Zone 1 early season ends, late opens
Mountain lion hunting during the early season in Zone 1 closed Nov. 24 with six of 14 cats taken. The late season in Zone 1, with a quota of seven, runs through March 31, or until the quota is filled.
Zone 1 includes land south of ND Highway 1804 from the Montana border to the point where ND 1804 lies directly across Lake Sakakawea from ND Highway 8, crossing Lake Sakakawea then south along ND 8 to ND Highway 200, then west on ND 200 to U.S. Highway 85, then south on U.S. 85 to the South Dakota border.
The mountain lion season in Zone 2, which is the rest of the state outside Zone 1, has no quota and is open through March 31. The mountain lion season is open only to North Dakota residents. A furbearer or combination license is required.
Late-season hunting opportunities end soon
North Dakota waterfowl hunters are reminded the statewide duck and white-fronted goose seasons close today. However, duck hunting in the high plains unit reopens Dec. 7 and continues through Dec. 29. In addition, the season for Canada geese closes Dec. 21, except for the Missouri River Zone, which closes Dec. 27. Light goose hunting closes statewide Dec. 29.
Archery deer, fall turkey, sharp-tailed and ruffed grouse, partridge, pheasant and tree squirrel hunting seasons continue through Jan. 5.
Ice awareness for hunters, anglers
State Game and Fish Department officials are cautioning hunters to be wary of where they hunt, as late-season weather is freezing North Dakota’s small and mid-sized waters, giving the appearance of safe foot travel. Nancy Boldt, department boat and water safety coordinator, said hunters should be cautious of walking on frozen stock ponds, sloughs, creeks and rivers.
Ice thickness is not consistent, Boldt said, as it can vary significantly within a few inches. Hunters walking the edge of a cattail slough will not find the same ice thickness in the middle. “The edges firm up faster than the center,” she added. “So, with your first step the ice might seem like it is strong enough, but it may not be anywhere near solid enough once you progress away from the shoreline.”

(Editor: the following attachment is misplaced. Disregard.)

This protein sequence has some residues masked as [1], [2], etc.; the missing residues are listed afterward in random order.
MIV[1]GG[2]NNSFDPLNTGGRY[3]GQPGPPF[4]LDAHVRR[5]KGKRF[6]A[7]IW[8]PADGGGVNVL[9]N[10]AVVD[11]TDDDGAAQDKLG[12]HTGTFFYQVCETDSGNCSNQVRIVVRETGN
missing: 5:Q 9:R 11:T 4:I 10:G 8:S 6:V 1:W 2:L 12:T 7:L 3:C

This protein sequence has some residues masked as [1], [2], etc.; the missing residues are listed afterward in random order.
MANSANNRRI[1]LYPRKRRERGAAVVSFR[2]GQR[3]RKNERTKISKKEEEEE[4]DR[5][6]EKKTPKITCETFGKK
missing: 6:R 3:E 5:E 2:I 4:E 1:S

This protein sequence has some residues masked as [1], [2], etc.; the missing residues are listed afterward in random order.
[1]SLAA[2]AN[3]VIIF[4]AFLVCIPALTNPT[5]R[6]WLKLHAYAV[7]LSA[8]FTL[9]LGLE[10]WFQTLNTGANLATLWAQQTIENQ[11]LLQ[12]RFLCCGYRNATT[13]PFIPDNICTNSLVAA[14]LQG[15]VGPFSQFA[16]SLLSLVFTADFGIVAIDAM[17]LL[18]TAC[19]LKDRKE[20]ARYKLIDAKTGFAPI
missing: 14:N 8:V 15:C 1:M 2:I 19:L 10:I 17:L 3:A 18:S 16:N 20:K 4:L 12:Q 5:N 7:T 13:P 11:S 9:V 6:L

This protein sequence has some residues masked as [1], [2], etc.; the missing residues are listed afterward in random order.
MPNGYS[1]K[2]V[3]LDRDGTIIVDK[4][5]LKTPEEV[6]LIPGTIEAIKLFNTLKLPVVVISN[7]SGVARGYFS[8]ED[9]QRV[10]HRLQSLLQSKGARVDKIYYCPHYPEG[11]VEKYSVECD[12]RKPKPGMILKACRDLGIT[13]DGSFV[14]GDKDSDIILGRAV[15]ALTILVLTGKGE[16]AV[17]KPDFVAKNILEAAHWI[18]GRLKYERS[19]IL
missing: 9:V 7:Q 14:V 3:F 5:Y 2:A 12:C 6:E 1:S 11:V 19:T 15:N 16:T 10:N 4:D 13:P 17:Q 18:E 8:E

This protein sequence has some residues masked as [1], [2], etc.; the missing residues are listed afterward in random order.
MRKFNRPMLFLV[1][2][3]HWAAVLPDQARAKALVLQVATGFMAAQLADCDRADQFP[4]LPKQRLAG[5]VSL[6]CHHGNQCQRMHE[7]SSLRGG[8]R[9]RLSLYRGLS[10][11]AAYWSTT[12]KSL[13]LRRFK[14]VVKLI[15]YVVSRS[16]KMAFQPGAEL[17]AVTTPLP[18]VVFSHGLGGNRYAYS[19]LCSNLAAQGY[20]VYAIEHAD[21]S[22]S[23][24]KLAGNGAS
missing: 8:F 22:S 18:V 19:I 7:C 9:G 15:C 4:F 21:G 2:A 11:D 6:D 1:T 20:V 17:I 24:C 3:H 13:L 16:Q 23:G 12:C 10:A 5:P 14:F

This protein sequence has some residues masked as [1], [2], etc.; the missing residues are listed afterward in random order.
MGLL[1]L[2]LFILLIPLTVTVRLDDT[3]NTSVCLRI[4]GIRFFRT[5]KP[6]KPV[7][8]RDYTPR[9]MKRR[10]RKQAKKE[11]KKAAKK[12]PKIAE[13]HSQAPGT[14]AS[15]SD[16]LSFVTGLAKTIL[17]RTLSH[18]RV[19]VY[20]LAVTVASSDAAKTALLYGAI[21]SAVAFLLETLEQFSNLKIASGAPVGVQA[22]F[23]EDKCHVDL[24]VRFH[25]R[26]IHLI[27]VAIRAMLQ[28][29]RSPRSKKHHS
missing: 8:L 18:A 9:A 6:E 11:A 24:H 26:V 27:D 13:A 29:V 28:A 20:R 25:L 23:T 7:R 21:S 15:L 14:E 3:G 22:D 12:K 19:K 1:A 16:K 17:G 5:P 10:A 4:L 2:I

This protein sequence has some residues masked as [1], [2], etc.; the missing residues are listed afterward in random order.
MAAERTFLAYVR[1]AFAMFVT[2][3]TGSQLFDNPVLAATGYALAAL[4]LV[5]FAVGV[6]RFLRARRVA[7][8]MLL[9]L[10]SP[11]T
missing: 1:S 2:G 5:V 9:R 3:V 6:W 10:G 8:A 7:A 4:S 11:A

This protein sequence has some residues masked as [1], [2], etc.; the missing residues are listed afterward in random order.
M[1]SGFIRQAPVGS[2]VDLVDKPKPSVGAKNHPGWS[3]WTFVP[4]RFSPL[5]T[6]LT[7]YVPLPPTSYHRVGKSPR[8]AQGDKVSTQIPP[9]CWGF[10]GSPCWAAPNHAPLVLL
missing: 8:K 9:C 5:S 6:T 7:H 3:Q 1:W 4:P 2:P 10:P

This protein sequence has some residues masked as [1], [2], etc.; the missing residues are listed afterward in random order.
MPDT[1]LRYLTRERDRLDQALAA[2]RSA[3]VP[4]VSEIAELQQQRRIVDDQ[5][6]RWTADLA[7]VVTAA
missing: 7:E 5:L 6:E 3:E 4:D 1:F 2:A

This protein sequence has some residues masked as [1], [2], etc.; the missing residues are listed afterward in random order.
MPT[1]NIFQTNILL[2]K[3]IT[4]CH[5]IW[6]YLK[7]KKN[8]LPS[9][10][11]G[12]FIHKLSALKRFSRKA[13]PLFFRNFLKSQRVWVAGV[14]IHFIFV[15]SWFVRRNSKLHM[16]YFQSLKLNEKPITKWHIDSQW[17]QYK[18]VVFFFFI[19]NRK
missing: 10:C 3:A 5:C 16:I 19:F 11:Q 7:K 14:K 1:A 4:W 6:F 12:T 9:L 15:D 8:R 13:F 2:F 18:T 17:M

Boldt cautions hunters to be aware of snow-covered ice. Snow insulates ice, inhibiting solid ice formation, and makes it difficult to check thickness. Snow also hides cracked, weak and open water areas. Winter anglers are also encouraged to consider early ice conditions before traveling onto and across North Dakota lakes.
Keep in mind:
Avoid cracks, pressure ridges, slushy or darker areas that signal thinner ice.
Ice thickness is not consistent and can vary significantly even in a small area. Ice shouldn’t be judged by appearance alone. Anglers should drill test holes as they make their way out on the lake, and an ice chisel should be used to check ice thickness while moving around.
Daily temperature changes cause ice to expand and contract, affecting its strength.
The following minimums are recommended for travel on clear-blue lake ice formed under ideal conditions. However, early in the winter it’s a good idea to double these figures to be safe: 4 inches for a group walking single file; 6 inches for a snowmobile or all-terrain vehicle; 8-12 inches for an automobile; and 12-15 inches for a pickup/truck.
These tips could help save a life:
Wear a personal flotation device and carry a cell phone.
Carry ice picks or a set of screwdrivers to pull yourself back on the ice if you fall through.
If someone breaks through the ice, call 911 immediately. Rescue attempts should employ a long pole, board, rope, blanket or snowmobile suit. If that’s not possible, throw the victim a life jacket, empty water jug or other buoyant object. Go to the victim as a last resort, but do this by forming a human chain where rescuers lie on the ice with each person holding the feet of the person in front.
To treat hypothermia, replace wet clothing with dry clothing and immediately transport victim to a hospital.